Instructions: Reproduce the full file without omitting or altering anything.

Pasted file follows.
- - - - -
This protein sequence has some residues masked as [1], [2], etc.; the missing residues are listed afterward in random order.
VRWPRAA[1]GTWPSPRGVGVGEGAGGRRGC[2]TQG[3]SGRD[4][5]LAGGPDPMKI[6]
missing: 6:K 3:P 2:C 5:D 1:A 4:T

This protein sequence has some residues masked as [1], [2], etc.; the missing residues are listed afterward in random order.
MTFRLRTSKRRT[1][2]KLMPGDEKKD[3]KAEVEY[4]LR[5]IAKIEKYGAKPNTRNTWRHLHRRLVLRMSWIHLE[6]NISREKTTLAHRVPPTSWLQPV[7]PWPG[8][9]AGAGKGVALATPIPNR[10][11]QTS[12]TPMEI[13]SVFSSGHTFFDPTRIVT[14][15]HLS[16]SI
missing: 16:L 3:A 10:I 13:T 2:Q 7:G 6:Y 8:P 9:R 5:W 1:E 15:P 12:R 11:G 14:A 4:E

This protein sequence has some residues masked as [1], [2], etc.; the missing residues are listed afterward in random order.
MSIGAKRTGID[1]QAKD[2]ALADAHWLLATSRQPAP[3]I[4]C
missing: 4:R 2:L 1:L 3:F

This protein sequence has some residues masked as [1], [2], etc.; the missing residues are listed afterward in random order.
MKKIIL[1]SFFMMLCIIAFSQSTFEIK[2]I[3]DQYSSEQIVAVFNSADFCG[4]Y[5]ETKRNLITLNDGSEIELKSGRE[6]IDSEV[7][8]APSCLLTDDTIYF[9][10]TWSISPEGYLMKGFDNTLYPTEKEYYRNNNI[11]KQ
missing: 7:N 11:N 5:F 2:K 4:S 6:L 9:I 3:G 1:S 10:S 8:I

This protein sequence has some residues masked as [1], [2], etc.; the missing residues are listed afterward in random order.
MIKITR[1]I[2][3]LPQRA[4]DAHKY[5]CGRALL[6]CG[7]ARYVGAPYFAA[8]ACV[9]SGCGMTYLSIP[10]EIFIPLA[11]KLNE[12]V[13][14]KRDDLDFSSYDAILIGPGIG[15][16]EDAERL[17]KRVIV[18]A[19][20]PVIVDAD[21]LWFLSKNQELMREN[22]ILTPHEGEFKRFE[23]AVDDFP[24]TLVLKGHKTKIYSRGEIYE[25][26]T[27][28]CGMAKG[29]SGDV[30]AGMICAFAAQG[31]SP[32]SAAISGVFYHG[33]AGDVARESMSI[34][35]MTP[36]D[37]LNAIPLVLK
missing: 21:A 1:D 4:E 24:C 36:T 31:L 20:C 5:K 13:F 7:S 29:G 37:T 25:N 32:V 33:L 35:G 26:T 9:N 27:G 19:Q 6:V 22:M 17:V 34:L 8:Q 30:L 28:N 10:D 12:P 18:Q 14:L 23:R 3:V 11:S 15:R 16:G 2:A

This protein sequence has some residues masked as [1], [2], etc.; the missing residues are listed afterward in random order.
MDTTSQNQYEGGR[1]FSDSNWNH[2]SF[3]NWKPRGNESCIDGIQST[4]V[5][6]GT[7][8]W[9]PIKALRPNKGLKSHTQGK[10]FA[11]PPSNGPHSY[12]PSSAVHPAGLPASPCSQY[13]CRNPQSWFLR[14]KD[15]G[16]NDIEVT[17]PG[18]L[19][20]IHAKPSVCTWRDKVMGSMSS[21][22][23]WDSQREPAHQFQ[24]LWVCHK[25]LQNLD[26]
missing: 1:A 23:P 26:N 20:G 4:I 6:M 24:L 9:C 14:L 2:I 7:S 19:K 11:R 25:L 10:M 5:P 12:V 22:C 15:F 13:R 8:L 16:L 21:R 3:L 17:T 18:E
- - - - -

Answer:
This protein sequence has some residues masked as [1], [2], etc.; the missing residues are listed afterward in random order.
VRWPRAA[1]GTWPSPRGVGVGEGAGGRRGC[2]TQG[3]SGRD[4][5]LAGGPDPMKI[6]
missing: 6:K 3:P 2:C 5:D 1:A 4:T

This protein sequence has some residues masked as [1], [2], etc.; the missing residues are listed afterward in random order.
MTFRLRTSKRRT[1][2]KLMPGDEKKD[3]KAEVEY[4]LR[5]IAKIEKYGAKPNTRNTWRHLHRRLVLRMSWIHLE[6]NISREKTTLAHRVPPTSWLQPV[7]PWPG[8][9]AGAGKGVALATPIPNR[10][11]QTS[12]TPMEI[13]SVFSSGHTFFDPTRIVT[14][15]HLS[16]SI
missing: 16:L 3:A 10:I 13:T 2:Q 7:G 6:Y 8:P 9:R 5:W 1:E 15:P 12:R 11:G 14:A 4:E

This protein sequence has some residues masked as [1], [2], etc.; the missing residues are listed afterward in random order.
MSIGAKRTGID[1]QAKD[2]ALADAHWLLATSRQPAP[3]I[4]C
missing: 4:R 2:L 1:L 3:F

This protein sequence has some residues masked as [1], [2], etc.; the missing residues are listed afterward in random order.
MKKIIL[1]SFFMMLCIIAFSQSTFEIK[2]I[3]DQYSSEQIVAVFNSADFCG[4]Y[5]ETKRNLITLNDGSEIELKSGRE[6]IDSEV[7][8]APSCLLTDDTIYF[9][10]TWSISPEGYLMKGFDNTLYPTEKEYYRNNNI[11]KQ
missing: 7:N 11:N 5:F 2:K 4:S 6:L 9:I 3:G 1:S 10:S 8:I

This protein sequence has some residues masked as [1], [2], etc.; the missing residues are listed afterward in random order.
MIKITR[1]I[2][3]LPQRA[4]DAHKY[5]CGRALL[6]CG[7]ARYVGAPYFAA[8]ACV[9]SGCGMTYLSIP[10]EIFIPLA[11]KLNE[12]V[13][14]KRDDLDFSSYDAILIGPGIG[15][16]EDAERL[17]KRVIV[18]A[19][20]PVIVDAD[21]LWFLSKNQELMREN[22]ILTPHEGEFKRFE[23]AVDDFP[24]TLVLKGHKTKIYSRGEIYE[25][26]T[27][28]CGMAKG[29]SGDV[30]AGMICAFAAQG[31]SP[32]SAAISGVFYHG[33]AGDVARESMSI[34][35]MTP[36]D[37]LNAIPLVLK
missing: 21:A 1:D 4:E 24:C 36:T 31:L 20:C 5:K 13:F 7:S 29:G 37:T 25:N 32:V 33:L 35:G 26:T 9:N 27:G 19:Q 6:V 22:M 17:V 34:L 8:Q 30:L 28:N 10:D 12:P 18:Q 14:L 23:R 3:V 11:S 15:R 16:G 2:A

This protein sequence has some residues masked as [1], [2], etc.; the missing residues are listed afterward in random order.
MDTTSQNQYEGGR[1]FSDSNWNH[2]SF[3]NWKPRGNESCIDGIQST[4]V[5][6]GT[7][8]W[9]PIKALRPNKGLKSHTQGK[10]FA[11]PPSNGPHSY[12]PSSAVHPAGLPASPCSQY[13]CRNPQSWFLR[14]KD[15]G[16]NDIEVT[17]PG[18]L[19][20]IHAKPSVCTWRDKVMGSMSS[21][22][23]WDSQREPAHQFQ[24]LWVCHK[25]LQNLD[26]
missing: 1:A 23:P 26:N 20:G 4:I 6:M 24:L 9:C 14:L 2:I 7:S 19:K 11:R 25:L 10:M 5:P 12:V 22:C 15:F 13:R 8:L 16:L 21:R 3:L 17:T 18:E